In Hamilton Spectator, HRC Counters Columnist’s Comparing Israel’s Counter-Terrorism Operations In Gaza To The Holocaust

In a November 5 opinion column in The Hamilton Spectator, author Ali Cheaib drew “a painful comparison” between the Holocaust and the “plight of the Palestinian people in Gaza.”

Ostensibly unsatisfied to make such historically and morally indefensible claims, Cheaib then heavily borrowed Hamas propaganda regarding civilian casualties in Gaza. Nowhere in his column did Cheaib draw any distinction between the murderous actions of Hamas and the attempts by Israel to defend itself against those very same terrorist attacks.

In the November 10 edition of the Hamilton Spectator, HRC Executive Director Mike Fegelman was granted space to point out that Cheaib’s commentary was not just a failure in journalism; it was a failure of morality.


Hamas ultimately to blame for suffering of civilians in Gaza

Of all the distorted and false moral equivalences made by some commentators in the weeks following Hamas’ Oct. 7 terrorist attack in Israel, perhaps none are simultaneously as offensive and blatantly false as the comparison between Gaza and Jewish victims of the Nazi Holocaust.

But that is exactly what Ali Cheaib, in his Nov. 5 opinion column in The Hamilton Spectator entitled: “Finding common ground in shared suffering: The human tragedy in Gaza,” sought to do.

Cheaib began by saying he seeks to draw “a painful comparison” between the Holocaust and the “plight of the Palestinian people in Gaza,” and does this by repeating the unproven Hamas-spread claim that “40 per cent of Palestinians killed are children.” He does not offer any critical perspective and context, including how Hamas uses its own people as human shields, operates its terror bases under hospitals and fires rockets from densely-populated civilian areas.

Cheaib says nothing about Israel’s extensive efforts to minimize civilian casualties in Gaza, including dropping leaflets, sending in soldiers on the ground when airstrikes would be safer for Israel, and opening humanitarian corridors for civilians to find safe refuge.

Nor does Cheaib point out how Hamas, when it shares its extraordinarily unreliable casualty count, does not distinguish between Hamas terrorists and civilians. It does not delineate between those killed in Israeli strikes or, like those killed in the Oct. 17 hospital explosion, as a result of rockets fired by Islamic terrorist groups from inside the Gaza Strip.

But that was just the beginning; later, Cheaib wrote that “Just like the Nazis referred to Jews as ‘rats’ in a dehumanizing manner, some Israeli officials have made derogatory remarks about Palestinians calling them animals, dogs and unworthy of living.”

Cheaib cites no specific example, but is presumably referring to Oct. 9 statements by Israeli Defence Minister Yoav Gallant, who referred to Hamas terrorists, not Palestinian civilians, as “human animals.” Whether Cheaib knows this and intentionally chose to mislead, or never sought to do basic research, is unclear. But whether due to malice or ignorance, his attempt to draw a comparison between six million Jewish victims of the Nazi Holocaust, who were targeted and murdered en masse because of their identity, to Israel’s counterterrorism operations against Hamas terrorists, strains the credulity of any sane person.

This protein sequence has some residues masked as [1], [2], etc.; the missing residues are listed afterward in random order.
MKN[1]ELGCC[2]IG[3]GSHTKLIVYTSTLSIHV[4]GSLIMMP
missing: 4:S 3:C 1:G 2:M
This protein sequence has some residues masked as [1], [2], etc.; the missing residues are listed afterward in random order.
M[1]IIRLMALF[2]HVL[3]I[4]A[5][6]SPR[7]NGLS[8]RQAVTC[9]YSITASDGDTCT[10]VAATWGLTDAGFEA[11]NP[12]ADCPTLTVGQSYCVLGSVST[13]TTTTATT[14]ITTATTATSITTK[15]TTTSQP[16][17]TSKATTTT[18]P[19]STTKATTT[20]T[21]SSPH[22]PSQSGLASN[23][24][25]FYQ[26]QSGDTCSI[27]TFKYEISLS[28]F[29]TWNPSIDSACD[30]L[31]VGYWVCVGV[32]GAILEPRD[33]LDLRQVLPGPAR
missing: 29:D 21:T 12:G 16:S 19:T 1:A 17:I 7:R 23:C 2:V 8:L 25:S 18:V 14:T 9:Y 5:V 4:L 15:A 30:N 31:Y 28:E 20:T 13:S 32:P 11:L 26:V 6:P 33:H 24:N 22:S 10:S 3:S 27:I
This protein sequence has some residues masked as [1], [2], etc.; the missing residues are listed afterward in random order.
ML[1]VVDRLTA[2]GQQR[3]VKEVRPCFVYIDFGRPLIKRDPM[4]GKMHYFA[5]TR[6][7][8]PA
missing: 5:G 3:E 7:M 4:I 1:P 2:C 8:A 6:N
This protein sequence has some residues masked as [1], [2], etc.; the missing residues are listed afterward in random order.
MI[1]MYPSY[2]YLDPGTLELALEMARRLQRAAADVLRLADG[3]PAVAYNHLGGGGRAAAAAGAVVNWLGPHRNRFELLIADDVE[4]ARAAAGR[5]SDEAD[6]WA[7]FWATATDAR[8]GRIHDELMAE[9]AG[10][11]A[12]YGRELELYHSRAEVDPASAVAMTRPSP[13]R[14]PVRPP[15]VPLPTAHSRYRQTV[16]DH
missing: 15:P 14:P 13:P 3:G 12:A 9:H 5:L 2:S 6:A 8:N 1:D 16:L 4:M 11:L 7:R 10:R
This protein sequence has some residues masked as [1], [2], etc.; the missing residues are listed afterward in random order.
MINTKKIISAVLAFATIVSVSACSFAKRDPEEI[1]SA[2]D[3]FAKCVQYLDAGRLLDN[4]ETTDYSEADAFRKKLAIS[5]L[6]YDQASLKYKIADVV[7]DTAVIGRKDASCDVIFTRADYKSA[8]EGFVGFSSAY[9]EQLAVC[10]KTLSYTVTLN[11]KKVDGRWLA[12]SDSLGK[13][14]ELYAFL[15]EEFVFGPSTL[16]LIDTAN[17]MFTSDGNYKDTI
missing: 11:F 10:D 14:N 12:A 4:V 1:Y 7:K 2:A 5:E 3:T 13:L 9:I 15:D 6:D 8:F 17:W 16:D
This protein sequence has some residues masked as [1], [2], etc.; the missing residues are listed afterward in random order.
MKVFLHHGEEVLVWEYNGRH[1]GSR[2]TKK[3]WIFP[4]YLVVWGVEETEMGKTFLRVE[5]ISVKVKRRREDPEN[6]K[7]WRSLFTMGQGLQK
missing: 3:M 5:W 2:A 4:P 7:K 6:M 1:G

Sensing the egregiousness of his callous comparison, Cheaib writes that citing the suffering of Holocaust victims is “not about equating the unique historical and geopolitical contexts of different eras and physical places, but about recognizing the universal pain borne by innocent civilians.”

This point is so simplistic, it is almost meaningless. Nobody doubts innocent civilians experience suffering and pain in war. But for any discussion to be meaningful, it must move beyond superficial platitudes.

Hamas’ primary targets on Oct. 7 — and indeed before — were innocent Israeli civilians, intentionally targeted for rape, torture and death. Civilians didn’t die by accident, or in the crossfire: they were purposely targeted. This is a feature, not a bug, of Hamas: the Islamic terrorist group openly and repeatedly calls for the violent destruction of Israel, and has made it clear it will stop at literally nothing to accomplish that goal.

In an Oct. 24 interview, senior Hamas leader Ghazi Hamad minced no words: “We must teach Israel a lesson, and we will do it twice and three times. The al-Aqsa Deluge (the name Hamas gave its Oct. 7 attack) is just the first time,” he told a Lebanese interviewer.

There is no doubt Gazan civilians have died in recent weeks, and their death is a profound tragedy. But there should be no moral blindness that it is Hamas, not Israel, that bears ultimate responsibility for their suffering, using its own people as human shields in Hamas’ ideological war against Israel.

Until the world recognizes Hamas is a genocidal terrorist group, and nothing short of its defeat or total surrender will suffice, civilians in Gaza will continue to pay the price. If Cheaib cared for the civilians in Gaza, he would be cheering for Hamas’ defeat as soon as possible.

Failing to identify the chasm of difference between Hamas terrorism and Israel’s obligation to defend itself against that terrorism is not just a failure in journalism; it is a failure of morality.

Mike Fegelman is the Executive Director of HonestReporting Canada, a non-profit organization ensuring fair and accurate Canadian media coverage of Israel. 

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